Connellan, Owen (1797–1871), Gaelic scholar, royal historiographer, and scribe, was born in Tireragh, Co. Sligo, son of a farmer. He claimed descent from the kings of Ireland through the chieftains of Bunnyconnellan in Mayo, and was most likely related to another nineteenth-century scholar, Thaddeus ‘Thady’ Connellan (qv).
He received his earliest schooling from his father, as well as informal schooling in the locality, before finding work as a young man in the library of the RIA. Strongly influenced by his patron at the RIA, Sir William Betham (qv), most of his work entailed deciphering, copying, and translating ancient manuscripts, editing texts, and producing grammars, annals, and directories, all of which were completed in his distinctive hand. He transcribed the Book of Lecan, compiled early in the fifteenth century, and the late fourteenth-century Book of Ballymote. His Annals of Ireland, translated from the original Irish of the four masters was completed in 1846, but this version of the historic records compiled between the fourteenth and seventeenth century in Irish monasteries was only moderately received, and was almost immediately superseded by the publication of the full text of the annals by John O'Donovan (qv). His most important work was Imtheacht na tromdhaimhe (1860), a text with translation and notes, which relates how ‘Táin bó Cuailgne’, one of the most famous tales of the Irish bards, was recovered in the time of St Ciarán (qv). Among his other publications were Grammatical praxis on the gospel of St Matthew (1830), Grammatical interlineary version of the gospel of St John (1830), Dissertation on Irish grammar (1834), and Practical grammar of the Irish language (1844); he also contributed the ‘Annals of Dublin’ in Pettigrew and Oulton's Directory (1835) and wrote several articles, including ‘On the rivers of Ireland’ (1869).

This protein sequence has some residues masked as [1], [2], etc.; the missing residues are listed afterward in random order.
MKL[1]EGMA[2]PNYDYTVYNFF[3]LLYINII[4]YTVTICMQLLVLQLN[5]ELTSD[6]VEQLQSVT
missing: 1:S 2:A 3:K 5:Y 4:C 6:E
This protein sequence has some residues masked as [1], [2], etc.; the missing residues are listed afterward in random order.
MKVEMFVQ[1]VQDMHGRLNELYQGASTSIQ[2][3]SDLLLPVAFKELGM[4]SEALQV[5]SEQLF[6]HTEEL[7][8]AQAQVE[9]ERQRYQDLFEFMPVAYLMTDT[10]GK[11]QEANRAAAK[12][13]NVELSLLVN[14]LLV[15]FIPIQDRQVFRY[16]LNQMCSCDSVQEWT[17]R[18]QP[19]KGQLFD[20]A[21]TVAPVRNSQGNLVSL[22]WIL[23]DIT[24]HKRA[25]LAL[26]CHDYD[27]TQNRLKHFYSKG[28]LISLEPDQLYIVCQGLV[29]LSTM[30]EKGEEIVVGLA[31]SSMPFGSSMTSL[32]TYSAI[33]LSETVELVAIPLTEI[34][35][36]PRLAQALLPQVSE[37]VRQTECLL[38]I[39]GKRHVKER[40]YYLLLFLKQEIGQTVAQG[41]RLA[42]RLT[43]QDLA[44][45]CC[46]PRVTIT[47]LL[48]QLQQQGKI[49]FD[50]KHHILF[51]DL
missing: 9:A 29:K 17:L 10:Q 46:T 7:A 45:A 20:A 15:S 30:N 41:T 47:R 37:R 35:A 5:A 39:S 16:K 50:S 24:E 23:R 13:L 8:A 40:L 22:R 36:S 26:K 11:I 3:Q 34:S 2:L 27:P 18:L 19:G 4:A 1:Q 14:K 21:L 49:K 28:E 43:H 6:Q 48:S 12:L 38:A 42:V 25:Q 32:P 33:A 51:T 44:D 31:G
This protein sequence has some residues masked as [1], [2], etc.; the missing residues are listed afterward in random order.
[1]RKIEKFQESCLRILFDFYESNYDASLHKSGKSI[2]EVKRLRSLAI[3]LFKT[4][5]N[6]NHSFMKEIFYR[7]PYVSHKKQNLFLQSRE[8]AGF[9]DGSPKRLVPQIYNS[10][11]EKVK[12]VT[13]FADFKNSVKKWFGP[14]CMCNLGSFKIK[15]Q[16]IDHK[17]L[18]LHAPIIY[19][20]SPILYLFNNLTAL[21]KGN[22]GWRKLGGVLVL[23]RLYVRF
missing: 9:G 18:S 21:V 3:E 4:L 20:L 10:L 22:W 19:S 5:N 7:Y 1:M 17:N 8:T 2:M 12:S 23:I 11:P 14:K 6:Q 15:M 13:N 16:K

In the early 1830s he was appointed Irish historiographer to the king by William IV, while he had earlier translated George IV's Letter to the Irish people into Irish. In 1849 he was appointed professor of Celtic languages and literature at the newly founded QCC. Within two years his tenure of that chair attained notoriety in the city when the college president, Sir Robert Kane (qv), complained that he had never discharged any of his duties. Connellan claimed that the delivery of public lectures produced a nervous affliction that threatened his life, and offered – and almost instantly withdrew – his resignation. Only the intervention of the chief secretary's office, Dublin Castle, brought a resolution of sorts, with Connellan retaining the chair till 1863 as an effective sinecure, rarely teaching more than two students in an academic year.
He was a founder-member and vice-president of the short-lived Ossianic Society, established in 1853 to preserve and publish manuscripts relating to the Fenian cycle in early Irish literature. Genial, humorous, and generous, he lived for many years at 2 Burlington Rd, Leeson St., Dublin, and died there on 4 August 1871.
More information on this entry is available at the National Database of Irish-language biographies (Ainm.ie).